:: The S.I.C.L.E. Cell ::

my view from the prison of a SICLE (Self-Imposed Child Loss Experience) due to debilitating maternal disease
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:: Friday, December 21, 2007 ::

I've been having some health issues for over a year now that have ferried me to the knock-out table and positioned me under the knife and/or foot-long needles on more than one occasion. This week, after scraping me off the ceiling post-(particularly painful) procedure, I recouped at home in anticipation of what the neurologist would say today.

Would you believe that my doctor gave me all of my choices, explaining them in graphic detail, and listing all the pros and cons of each option? And at the conclusion of the appointment he even informed me that as my physician, he would not allow me to make a decision today. Despite the fact that in the past he has made all of these choices clear possibilities for my medical future and I have had time to ponder them, he would not allow me to choose today, because he wanted me to go home and give extra consideration to a choice that will carry consequences that affect the rest of my life.

This particular deliberation pertains to pain and surgical procedures--things not half as important as the choice whether or not to destroy one's own living, growing child.

Curiously my physician seemed unaffected by my gender, that is, he did not automatically defer to my choices without question based solely on my womanhood. Instead of treating me with superiority, he treated me equally--like any person, male or female, who has a big decision to make. And you know something? I am not offended. Are you? When you read this account, do your cheeks flush red and your heart rate increase? Or does it sound like good medicine? Do you, like me, believe that my doctor's handling of the situation was respectful, wise and not at all rocket science?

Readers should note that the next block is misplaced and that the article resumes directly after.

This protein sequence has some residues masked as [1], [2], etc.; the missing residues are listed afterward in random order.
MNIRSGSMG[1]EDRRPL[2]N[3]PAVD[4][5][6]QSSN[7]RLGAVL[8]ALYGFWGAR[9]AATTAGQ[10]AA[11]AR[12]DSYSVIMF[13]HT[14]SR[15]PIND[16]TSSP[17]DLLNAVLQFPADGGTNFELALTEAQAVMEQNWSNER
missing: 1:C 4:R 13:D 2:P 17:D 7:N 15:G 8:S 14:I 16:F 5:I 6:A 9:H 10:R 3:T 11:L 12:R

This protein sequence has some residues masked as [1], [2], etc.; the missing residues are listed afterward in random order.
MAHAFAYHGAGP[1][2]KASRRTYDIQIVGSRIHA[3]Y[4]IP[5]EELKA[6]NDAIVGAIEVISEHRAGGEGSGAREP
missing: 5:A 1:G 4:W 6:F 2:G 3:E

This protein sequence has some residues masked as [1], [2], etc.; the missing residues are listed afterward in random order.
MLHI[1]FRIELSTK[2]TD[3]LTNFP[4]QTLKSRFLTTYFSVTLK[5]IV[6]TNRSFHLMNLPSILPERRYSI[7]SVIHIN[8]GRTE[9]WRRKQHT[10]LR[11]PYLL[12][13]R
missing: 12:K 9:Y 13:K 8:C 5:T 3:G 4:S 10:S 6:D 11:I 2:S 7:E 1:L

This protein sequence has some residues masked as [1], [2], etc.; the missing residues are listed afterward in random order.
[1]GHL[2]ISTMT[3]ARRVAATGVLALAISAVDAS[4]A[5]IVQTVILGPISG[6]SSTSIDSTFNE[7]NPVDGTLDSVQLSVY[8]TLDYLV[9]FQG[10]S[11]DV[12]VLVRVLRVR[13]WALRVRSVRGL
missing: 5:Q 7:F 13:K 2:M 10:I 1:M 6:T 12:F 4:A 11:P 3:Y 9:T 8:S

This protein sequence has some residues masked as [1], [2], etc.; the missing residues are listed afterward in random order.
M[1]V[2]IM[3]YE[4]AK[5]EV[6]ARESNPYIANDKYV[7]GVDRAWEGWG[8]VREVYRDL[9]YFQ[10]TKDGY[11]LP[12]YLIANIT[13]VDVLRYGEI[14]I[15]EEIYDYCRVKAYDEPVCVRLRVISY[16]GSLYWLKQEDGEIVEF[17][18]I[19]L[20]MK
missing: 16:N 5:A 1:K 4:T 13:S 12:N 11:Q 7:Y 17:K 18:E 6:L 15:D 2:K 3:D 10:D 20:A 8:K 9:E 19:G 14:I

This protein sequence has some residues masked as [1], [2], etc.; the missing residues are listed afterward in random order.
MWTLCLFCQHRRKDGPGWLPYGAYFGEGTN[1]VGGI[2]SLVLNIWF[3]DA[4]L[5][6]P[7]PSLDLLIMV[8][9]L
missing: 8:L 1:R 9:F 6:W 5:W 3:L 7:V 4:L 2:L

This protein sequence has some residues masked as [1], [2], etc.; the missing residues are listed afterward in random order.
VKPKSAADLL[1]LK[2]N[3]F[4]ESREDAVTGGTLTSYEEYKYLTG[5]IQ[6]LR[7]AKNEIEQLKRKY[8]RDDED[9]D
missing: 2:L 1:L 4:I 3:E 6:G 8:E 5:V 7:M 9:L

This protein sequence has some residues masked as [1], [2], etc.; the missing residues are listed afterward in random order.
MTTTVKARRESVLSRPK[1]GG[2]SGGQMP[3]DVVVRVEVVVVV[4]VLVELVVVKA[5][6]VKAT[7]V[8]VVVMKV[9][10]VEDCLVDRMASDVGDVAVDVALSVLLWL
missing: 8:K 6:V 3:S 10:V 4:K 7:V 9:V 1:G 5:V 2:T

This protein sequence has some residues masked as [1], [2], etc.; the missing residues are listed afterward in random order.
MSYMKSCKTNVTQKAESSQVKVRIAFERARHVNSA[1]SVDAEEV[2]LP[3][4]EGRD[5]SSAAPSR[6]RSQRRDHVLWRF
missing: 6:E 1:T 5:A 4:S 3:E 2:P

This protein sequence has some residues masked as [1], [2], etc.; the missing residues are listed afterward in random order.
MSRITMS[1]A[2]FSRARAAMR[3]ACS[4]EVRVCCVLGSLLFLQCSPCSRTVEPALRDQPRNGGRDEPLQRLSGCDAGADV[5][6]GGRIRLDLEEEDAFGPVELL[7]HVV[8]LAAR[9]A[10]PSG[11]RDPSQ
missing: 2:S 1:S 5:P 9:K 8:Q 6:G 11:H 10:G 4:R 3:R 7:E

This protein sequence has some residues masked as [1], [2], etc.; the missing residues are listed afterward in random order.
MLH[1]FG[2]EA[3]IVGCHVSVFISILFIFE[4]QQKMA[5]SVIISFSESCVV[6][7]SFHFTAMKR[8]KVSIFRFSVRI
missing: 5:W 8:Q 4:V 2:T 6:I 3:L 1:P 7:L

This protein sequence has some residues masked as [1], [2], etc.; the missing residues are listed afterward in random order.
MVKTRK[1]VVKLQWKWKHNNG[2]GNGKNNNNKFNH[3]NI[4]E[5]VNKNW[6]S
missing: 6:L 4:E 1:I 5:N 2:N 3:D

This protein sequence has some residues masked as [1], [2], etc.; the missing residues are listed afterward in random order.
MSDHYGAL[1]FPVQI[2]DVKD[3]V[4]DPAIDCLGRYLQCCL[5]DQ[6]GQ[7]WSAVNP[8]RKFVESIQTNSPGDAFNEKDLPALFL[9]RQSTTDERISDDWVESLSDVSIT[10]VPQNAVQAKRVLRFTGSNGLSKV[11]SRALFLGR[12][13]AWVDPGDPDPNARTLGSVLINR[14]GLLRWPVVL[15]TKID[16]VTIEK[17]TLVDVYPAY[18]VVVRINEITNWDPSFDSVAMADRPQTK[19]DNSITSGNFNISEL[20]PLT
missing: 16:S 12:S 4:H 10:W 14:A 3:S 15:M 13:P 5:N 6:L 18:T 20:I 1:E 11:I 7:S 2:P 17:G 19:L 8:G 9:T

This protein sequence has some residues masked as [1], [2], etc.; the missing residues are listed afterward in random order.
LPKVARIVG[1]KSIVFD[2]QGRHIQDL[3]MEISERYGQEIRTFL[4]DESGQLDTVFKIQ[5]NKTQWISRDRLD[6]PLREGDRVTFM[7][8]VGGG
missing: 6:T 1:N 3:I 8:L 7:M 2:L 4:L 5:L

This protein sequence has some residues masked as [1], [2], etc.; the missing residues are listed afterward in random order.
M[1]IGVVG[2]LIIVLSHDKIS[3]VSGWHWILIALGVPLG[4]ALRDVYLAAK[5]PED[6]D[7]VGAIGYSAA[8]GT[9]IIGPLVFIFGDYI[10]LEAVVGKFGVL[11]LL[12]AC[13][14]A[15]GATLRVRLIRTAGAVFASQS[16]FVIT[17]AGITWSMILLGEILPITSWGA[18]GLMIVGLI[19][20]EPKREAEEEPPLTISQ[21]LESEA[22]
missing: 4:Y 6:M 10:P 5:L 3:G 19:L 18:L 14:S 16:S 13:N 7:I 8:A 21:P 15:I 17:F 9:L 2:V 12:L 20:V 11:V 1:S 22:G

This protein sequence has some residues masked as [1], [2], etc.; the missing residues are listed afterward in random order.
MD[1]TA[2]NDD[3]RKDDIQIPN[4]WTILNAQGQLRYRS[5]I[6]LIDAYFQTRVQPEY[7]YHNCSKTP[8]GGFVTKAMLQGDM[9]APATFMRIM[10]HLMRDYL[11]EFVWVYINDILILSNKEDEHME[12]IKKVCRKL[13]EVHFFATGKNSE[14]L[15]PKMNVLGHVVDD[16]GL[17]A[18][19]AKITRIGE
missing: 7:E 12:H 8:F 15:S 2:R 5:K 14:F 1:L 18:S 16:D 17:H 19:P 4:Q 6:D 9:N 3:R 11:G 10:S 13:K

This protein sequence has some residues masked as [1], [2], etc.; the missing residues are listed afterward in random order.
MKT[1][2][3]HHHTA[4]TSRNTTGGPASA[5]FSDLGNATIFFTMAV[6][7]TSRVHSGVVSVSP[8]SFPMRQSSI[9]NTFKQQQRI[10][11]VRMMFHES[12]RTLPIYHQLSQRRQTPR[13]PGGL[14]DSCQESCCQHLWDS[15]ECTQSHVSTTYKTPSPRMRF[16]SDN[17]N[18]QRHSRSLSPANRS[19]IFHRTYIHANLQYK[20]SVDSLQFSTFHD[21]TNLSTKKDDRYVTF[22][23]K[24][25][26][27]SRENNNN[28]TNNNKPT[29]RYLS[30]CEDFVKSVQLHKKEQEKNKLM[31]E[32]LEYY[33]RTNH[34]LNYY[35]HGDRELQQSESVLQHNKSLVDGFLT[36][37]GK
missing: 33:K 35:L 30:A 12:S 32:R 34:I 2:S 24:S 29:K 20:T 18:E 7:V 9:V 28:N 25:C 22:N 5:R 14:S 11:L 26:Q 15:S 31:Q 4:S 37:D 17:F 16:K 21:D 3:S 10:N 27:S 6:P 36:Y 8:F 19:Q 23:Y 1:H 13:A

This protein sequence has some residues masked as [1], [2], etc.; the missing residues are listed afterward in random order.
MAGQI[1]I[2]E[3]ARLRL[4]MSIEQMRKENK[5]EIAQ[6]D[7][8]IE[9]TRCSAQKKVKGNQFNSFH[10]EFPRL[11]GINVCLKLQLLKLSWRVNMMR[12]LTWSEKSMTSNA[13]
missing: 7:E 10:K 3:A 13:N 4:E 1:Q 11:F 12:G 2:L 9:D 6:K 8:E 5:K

Yet if an abortionist told a woman to go home and think it over, to really consider all her options--heck, if he explained all the options and all the pros and cons of the options to the woman--if he explained the procedure itself using anatomical terms and not generalizations like "tissue," if he did all this--or if women were protected by a legal mandate for this level of care, it would somehow be unthinkable!

It seems that when it's a neurosurgeon doing the talking, he's a thorough, wonderful physician, but if an abortionist says the same things, or if he is required to say the same things, then he or his legislator is a paternalistic, woman-hating bastard.

I dare say Mr. Spock would have a problem with the logic.

:: ashli 9:56 PM # ::

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